Wilson Cop Tool

by
posted on October 29, 2010
gr_kt_wilson_cap_tool-354x200.jpg

Besides having flat feet, the other malady cops share isn't as well known: their pocketknives bear signs of unprecedented abuse. As crazy as it sounds, the reason is simple. The different nature of their work falls short when attempted with traditional folding knives, which are fundamentally designed for cutting and sticking. Cops, on the other hand, require a different tool for a different job—something capable of fulfilling the duties of a typical blade, yet able to withstand the harsh rigors of duty use, such as pounding, prying and scraping. As a result, it makes sense why our boys in blue are so hard on their blades.

The good news is relief is here in the form of the COP Tool from Wilson Tactical. For those unfamiliar with the company, Ryan Wilson, son of competitive shooting champion Bill Wilson, manufactures quality rifles, shotguns and—you guessed it—knives.

An improvement over folding knives, the COP Tool is manufactured from ultra-tough D2, bead-blasted steel with a hardness rating of 59-60. Its 1 3/4-inch, chisel-tipped blade is an ideal shape for scraping inspection stickers from windshields and year tabs from license plates. Dual thumb divots, milled into the each side of the tool's flats, are positioned just in front of the handle. They, along with a single finger groove—just behind the serrated portion of its blade—provide extra control for those instances when a steady hand is needed for a precision cut. Centered in the top of the blade is an elongated, unimposing-looking notch, which in reality is a seat belt and small-gauge line cutter.

Full-tang construction adds durability to the COP tool, while its paracord-wrapped handle provides the added purchase necessary to use it as a makeshift pry bar. Similarly, the exposed-steel pommel is perfect for pounding or breaking glass. Included with the COP tool is a uniquely braided paracord lanyard—adorned with a miniature skull—along with a kydex sheath designed for inside-the-waistband carry between an officer's standard belt and duty belt.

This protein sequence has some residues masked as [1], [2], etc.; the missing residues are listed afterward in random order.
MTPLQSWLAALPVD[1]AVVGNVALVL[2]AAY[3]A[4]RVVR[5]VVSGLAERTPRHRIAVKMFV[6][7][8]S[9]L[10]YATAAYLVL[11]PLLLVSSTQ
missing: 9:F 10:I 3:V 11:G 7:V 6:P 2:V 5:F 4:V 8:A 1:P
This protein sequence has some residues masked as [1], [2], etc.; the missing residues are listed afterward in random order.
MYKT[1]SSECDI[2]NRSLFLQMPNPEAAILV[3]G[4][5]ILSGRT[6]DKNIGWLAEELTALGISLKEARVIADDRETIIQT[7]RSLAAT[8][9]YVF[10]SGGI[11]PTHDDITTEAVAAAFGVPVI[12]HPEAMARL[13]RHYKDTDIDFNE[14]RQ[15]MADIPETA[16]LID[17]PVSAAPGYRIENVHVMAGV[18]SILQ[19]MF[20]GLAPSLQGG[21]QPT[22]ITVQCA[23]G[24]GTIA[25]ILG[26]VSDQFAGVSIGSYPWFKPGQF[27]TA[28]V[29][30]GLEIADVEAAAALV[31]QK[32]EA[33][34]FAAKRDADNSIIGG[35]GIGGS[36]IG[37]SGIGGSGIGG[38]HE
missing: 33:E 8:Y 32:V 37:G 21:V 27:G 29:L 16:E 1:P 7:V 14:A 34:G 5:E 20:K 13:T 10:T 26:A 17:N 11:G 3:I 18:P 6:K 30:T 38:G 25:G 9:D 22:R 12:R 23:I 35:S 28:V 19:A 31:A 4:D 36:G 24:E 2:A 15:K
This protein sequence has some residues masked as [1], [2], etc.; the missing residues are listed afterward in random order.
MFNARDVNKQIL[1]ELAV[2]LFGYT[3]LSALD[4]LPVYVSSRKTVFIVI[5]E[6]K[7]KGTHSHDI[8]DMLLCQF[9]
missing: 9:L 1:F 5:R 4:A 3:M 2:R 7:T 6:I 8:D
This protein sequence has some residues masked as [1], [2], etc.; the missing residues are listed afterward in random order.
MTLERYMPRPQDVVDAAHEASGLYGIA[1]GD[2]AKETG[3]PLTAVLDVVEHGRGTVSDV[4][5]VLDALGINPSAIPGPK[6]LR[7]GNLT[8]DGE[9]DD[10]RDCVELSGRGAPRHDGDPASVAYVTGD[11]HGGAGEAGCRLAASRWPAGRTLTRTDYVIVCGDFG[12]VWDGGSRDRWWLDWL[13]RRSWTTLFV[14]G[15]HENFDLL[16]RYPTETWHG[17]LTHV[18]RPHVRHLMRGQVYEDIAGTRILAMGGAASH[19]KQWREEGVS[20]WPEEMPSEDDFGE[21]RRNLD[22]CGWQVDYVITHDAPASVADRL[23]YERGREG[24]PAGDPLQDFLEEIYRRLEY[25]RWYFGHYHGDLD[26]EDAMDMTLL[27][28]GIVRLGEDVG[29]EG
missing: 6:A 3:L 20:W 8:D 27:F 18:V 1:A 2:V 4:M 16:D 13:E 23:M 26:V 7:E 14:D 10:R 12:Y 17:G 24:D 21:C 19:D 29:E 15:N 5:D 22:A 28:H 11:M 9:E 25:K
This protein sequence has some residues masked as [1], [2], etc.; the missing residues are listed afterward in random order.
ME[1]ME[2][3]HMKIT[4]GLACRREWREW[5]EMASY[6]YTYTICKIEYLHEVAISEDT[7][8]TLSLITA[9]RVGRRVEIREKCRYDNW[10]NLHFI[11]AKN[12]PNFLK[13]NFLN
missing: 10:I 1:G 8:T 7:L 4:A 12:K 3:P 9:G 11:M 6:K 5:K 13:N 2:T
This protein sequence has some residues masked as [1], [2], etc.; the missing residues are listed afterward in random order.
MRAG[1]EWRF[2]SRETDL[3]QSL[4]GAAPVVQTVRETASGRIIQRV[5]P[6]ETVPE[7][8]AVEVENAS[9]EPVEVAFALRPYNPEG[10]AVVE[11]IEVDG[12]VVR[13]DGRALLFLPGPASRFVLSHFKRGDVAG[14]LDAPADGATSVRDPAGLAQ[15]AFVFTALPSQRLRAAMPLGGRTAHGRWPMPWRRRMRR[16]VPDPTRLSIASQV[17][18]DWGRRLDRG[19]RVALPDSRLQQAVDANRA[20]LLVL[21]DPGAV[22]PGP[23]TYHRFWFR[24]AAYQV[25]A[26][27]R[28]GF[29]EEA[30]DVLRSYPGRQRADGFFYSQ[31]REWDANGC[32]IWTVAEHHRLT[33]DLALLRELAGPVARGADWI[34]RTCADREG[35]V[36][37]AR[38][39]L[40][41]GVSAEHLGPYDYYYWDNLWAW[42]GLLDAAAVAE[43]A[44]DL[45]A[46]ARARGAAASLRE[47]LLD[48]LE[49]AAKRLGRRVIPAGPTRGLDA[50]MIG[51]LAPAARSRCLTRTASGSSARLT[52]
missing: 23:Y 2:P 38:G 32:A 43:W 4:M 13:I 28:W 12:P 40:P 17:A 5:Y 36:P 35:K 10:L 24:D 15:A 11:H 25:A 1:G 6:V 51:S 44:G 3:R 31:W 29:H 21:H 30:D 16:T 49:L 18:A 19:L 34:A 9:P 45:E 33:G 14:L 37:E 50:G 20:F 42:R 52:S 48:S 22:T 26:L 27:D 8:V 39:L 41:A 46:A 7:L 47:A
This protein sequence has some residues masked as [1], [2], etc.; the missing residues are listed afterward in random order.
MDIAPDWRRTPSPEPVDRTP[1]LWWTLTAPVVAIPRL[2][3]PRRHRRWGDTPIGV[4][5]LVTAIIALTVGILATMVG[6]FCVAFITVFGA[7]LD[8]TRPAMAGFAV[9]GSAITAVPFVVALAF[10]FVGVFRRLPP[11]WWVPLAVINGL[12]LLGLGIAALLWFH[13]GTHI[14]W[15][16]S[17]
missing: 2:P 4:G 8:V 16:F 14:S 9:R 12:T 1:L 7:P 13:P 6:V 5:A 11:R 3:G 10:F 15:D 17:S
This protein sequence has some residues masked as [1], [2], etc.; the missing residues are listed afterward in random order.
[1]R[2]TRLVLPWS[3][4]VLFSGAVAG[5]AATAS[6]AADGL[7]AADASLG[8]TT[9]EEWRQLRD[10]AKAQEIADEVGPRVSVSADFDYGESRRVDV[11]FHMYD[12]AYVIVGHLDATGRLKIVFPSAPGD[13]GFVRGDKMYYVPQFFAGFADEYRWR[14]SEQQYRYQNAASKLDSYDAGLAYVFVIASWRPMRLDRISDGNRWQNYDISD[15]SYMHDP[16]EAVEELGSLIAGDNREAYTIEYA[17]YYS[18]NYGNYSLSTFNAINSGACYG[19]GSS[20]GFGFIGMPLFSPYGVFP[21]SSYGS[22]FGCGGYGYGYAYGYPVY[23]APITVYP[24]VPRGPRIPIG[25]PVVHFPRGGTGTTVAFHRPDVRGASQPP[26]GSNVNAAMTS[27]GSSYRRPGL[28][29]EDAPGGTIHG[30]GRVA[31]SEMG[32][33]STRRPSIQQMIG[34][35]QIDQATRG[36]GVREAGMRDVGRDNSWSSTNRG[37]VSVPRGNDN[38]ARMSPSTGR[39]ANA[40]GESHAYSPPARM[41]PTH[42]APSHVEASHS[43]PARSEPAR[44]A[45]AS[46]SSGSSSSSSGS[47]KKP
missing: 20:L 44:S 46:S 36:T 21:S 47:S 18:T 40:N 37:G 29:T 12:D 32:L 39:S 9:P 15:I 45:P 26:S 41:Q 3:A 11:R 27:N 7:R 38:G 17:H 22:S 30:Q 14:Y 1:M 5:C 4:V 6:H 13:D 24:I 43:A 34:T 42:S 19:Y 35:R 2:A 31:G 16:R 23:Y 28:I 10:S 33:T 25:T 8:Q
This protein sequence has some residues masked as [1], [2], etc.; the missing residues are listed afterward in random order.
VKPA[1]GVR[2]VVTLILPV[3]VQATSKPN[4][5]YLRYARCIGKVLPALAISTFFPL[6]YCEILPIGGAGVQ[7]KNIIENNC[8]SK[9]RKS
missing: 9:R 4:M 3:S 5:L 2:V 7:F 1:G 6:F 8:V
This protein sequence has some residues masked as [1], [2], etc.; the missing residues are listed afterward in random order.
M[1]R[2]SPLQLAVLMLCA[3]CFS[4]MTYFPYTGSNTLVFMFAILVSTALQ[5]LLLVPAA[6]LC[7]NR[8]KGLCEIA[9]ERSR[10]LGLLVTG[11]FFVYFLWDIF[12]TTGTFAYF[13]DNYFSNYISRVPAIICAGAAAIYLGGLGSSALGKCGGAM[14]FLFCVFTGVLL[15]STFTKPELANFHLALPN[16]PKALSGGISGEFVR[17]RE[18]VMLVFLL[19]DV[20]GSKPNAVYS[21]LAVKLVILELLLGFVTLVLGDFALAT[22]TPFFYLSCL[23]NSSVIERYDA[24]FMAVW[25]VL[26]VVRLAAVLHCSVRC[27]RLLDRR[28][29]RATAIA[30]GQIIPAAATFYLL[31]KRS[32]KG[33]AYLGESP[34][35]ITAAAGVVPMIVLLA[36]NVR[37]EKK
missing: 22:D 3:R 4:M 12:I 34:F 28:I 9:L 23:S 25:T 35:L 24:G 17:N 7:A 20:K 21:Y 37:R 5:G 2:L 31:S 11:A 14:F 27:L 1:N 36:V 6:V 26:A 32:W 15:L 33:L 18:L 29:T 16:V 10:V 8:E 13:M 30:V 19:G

While the IWB sheath comes across as an applicable carry mode for both civilians and law enforcement personnel, wheelchair-bound people—like myself—may not find it as appealing. Whether the objective is an obstinate desk drawer, or a seized car door due to a collision, the COP tool has a place in the lives of law enforcement, EMTs and civilians.

Latest

Mesa tactical shotshell holder
Mesa tactical shotshell holder

First Look: Mesa Tactical Sureshell Carrier with RMR Mount

Mount a red dot to your shotgun and keep your spare shotgun ammo close at hand.

The Best of the Blowbacks: Mauser HSc and the Heckler & Koch Model 4

In the April 2022 issue of Shooting Illustrated, this column looked at my all-time favorite carry gun, the Colt Model M or 1903/1908. This month we look at my favorite European semi-automatic, the Mauser HSc and its cousin, the Heckler & Koch Model 4.

Wilson Acquires New Ultralight Arms

The bolt-action rifle manufacturer joins other companies such as Lehigh Defense and Chip McCormick Customs.

First Look: New FN 15 DMR Rifles from FN America

New Geissele triggers, SureFire muzzle devices and hybrid barrel profies are just some of the upgrades.

First Look: Bond Arms Grizzly

Packing the power of either .45 Colt or .410-bore shotshells in a pint-sized package.

Developing Good Shooting Habits

Consistency and repetition are the keys to building on-demand skills.

Interests



Get the best of Shooting Illustrated delivered to your inbox.